Addressing cyberbullying and mental health challenges: A parent's story

18 Aug 2023 05:24pm
Reflecting on his experience, the father emphasized that addressing bullying necessitates the active engagement of schools and more intense parental involvement in their children's life - FILE   PIX
Reflecting on his experience, the father emphasized that addressing bullying necessitates the active engagement of schools and more intense parental involvement in their children's life - FILE PIX

SHAH ALAM - In a poignant account, a father shares his daughter's distressing encounter with cyberbullying during the COVID-19 pandemic, how it affected her well-being throughout the year, and how he as a parent came to aid.

During the extended Movement Control Order (MCO) period, government officer Shaarani Ismail, 45 shared that his daughter who was attending a boarding school where online classes were the norm, faced cyberbullying.

Though the exact motives behind the bullying remain unclear to him, it manifested through online harassment on platforms like WhatsApp and Instagram.

"The online nature of the attack allowed the bully to remain anonymous, intensifying my daughter's frustration.

"The impact on my daughter's well-being was substantial. She grappled with stress, self-deprecation, depression, and anxiety throughout the ordeal," he told Sinar Daily.

Shaarani first noticed trouble when his daughter started to withdraw more into herself. She became quieter and less communicative.

Alarmed by the transformation, Shaarani approached his daughter, who then admitted to her father regarding the bullying she was facing.

"I immediately took action by reporting to the school authorities, in fact, when school resumed physically, my daughter had also consulted with her school's counselors

"But the reality was harsh, none helped remedy the situation," he said.

Related Articles:

Unfortunately, the culture deeply ingrained within boarding schools posed challenges to seeking justice, rendering his efforts ineffective. Matters worsened when the daughter learned that her confidentiality was compromised and her experiences were shared with peers from different classes.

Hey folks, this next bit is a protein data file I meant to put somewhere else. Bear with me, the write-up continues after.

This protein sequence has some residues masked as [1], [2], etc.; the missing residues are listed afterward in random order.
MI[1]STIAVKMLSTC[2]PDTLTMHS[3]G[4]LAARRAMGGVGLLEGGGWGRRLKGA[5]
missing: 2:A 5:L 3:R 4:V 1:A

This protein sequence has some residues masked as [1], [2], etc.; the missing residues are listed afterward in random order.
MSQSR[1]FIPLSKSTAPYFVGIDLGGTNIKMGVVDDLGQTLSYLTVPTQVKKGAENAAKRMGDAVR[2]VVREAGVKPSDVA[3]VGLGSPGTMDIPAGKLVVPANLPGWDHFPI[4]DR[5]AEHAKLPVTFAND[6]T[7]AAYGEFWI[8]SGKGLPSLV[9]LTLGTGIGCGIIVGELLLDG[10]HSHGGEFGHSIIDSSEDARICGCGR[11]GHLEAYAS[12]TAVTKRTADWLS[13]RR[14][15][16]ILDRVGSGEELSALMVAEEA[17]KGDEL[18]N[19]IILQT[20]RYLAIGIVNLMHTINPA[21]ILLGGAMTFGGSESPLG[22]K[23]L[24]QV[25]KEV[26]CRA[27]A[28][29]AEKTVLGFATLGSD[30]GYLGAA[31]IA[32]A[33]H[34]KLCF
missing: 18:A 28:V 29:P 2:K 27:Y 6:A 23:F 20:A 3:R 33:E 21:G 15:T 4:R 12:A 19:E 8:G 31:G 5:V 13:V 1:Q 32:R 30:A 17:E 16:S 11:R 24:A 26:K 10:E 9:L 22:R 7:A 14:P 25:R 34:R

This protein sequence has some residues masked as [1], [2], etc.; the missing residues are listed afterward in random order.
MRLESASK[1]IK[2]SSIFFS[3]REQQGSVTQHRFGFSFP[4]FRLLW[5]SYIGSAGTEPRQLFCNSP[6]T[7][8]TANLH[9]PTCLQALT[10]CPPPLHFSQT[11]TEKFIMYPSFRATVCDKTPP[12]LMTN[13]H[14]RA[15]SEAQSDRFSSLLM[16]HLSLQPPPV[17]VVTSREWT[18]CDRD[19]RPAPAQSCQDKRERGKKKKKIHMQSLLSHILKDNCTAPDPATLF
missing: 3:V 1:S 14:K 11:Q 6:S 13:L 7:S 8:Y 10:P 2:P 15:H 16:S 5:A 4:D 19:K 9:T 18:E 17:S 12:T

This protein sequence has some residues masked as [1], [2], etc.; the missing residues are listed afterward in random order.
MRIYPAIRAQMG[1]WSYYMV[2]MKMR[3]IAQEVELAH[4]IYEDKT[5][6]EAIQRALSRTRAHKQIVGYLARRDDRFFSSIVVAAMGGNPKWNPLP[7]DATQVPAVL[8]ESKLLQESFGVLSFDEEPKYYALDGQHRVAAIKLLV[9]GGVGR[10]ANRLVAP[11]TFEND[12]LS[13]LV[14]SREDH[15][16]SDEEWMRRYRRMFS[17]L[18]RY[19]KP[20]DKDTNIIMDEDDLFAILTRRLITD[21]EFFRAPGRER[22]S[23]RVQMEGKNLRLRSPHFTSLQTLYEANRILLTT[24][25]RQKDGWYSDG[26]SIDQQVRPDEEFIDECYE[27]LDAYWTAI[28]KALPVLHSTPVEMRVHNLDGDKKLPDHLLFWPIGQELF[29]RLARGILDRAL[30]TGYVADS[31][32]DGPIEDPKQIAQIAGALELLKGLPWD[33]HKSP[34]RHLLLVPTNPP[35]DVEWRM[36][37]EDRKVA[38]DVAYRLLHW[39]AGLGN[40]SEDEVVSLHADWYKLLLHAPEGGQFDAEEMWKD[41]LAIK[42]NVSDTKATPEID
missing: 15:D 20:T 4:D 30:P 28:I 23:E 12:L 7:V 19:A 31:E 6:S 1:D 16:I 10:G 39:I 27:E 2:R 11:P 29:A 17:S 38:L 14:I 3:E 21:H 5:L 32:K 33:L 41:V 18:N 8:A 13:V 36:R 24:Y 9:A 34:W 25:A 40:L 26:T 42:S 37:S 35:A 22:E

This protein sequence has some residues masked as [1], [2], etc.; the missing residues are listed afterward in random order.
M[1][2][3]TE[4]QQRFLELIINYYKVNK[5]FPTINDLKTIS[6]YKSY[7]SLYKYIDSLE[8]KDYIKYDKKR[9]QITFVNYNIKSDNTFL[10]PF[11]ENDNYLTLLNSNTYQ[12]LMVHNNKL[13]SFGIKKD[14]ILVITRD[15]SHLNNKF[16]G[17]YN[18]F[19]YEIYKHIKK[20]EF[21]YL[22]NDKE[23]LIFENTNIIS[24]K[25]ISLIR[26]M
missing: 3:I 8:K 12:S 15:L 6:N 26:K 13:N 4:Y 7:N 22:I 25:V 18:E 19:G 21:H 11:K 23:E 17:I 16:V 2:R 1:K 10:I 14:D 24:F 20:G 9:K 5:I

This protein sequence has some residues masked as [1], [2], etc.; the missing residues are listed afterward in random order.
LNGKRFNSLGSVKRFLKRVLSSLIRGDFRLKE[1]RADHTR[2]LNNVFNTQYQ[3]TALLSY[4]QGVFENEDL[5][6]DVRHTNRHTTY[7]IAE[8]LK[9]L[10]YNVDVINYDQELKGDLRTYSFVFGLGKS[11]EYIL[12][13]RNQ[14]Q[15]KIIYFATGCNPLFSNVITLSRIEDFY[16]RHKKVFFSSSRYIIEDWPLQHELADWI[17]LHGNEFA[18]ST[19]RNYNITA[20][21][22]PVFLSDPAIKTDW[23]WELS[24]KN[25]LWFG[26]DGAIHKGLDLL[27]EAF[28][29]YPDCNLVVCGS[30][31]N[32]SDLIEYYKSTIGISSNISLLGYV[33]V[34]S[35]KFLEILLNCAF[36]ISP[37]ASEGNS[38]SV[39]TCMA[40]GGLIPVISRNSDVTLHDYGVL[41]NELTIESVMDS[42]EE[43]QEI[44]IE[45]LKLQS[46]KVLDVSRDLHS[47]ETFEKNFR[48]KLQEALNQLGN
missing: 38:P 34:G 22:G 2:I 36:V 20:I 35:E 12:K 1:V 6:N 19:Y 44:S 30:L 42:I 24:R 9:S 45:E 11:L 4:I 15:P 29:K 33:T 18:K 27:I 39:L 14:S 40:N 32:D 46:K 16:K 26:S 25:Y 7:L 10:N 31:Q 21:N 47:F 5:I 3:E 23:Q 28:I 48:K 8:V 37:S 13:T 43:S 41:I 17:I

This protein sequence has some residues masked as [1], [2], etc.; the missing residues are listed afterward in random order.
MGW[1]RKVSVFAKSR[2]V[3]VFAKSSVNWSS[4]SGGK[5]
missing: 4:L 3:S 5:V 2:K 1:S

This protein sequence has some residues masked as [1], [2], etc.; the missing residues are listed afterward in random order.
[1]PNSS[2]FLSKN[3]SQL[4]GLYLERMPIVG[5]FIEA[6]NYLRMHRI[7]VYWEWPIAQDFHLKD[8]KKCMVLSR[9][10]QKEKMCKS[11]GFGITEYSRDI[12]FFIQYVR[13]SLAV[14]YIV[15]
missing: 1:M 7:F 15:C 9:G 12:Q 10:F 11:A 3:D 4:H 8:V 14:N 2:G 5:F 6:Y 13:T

Shaarani had also consulted a counselor who administered a psychological test to assess stress, depression, and anxiety levels within an individual. The results revealed that his daughter was indeed struggling with severe depression and anxiety.

Acting promptly on the counselor's guidance, Shaarani immediately sought professional assistance. The daughter was diagnosed with Major Depressive Disorder and Anxiety Disorder, receiving prescribed medication to aid her recovery.

Reflecting on his experience, the father emphasized that addressing bullying necessitates the active engagement of schools.

In his daughter's case, the school's response appeared to favor the bullies. He speculated whether the bully's connections within the institution or senior status played a role, however true that may be.

At the end of the day, despite his efforts, Sharaani was met with limitations and chose to file a police report, exposing the prevalence of concealed bullying cases within the school.

SAMT Tengku Ampuan Jemaah counselor Sazali Muhammad commented that there are usually SOPs in place when schools deal with cases of bullying and counselors are expected to follow these procedures to maintain professionalism.

He added that educational institutions try their best to ensure a calm and safe environment for students to vocalize their struggles.

"Among the efforts put in are facilities like therapeutic and confidential counseling rooms, school support, and an appropriate platform for complaints are essential to emulate a safe space for students to talk about their struggles.

"Schools also employ licensed counselors for their services and engage with parents if needed.

"Additionally, teachers are also trained to recognize signs of distress and bullying among students.

"Teachers would discuss signs of concerning behavior to us counselors and we would advise them whether to seek professional help or other alternatives," he said.

Sazali expressed that it is important to consistently share mental health issues with all stakeholders. This approach makes students more willing to share and facilitates easier referrals to hospitals or building trust with students.

Echoing the need for better discussion surrounding mental health, Shaarani also thinks that there needs to be an emphasis on the need for vigilant parental involvement in their child's life.

He said that drastic changes in a child's behavior demand proactive conversations and support. It's crucial to approach the situation sensitively and educate oneself on teenage mental health, as solutions may inadvertently worsen the issue.

"Ultimately, parents should not undermine their children's struggles but provide a safe space for discussion, listening, and guidance.

"The journey to addressing these issues is challenging, requiring parental growth, adaptation, and a lot of re-learning.

"Even though I have made mistakes along the way, I'll continue to try my best for my daughter," he said.

Shaarani said that after consultation with the psychiatrist, a change in environment and school transfer would be the best step for his daughter's well-being.

The transition brought about significant improvements in his child's mental health. The daughter demonstrated progress in her new environment, embracing more comfortable social interactions, open-mindedness, and enhanced self-confidence.

"She is still on her meds but her situation has improved significantly and I hope she will continue to get better in the future," he said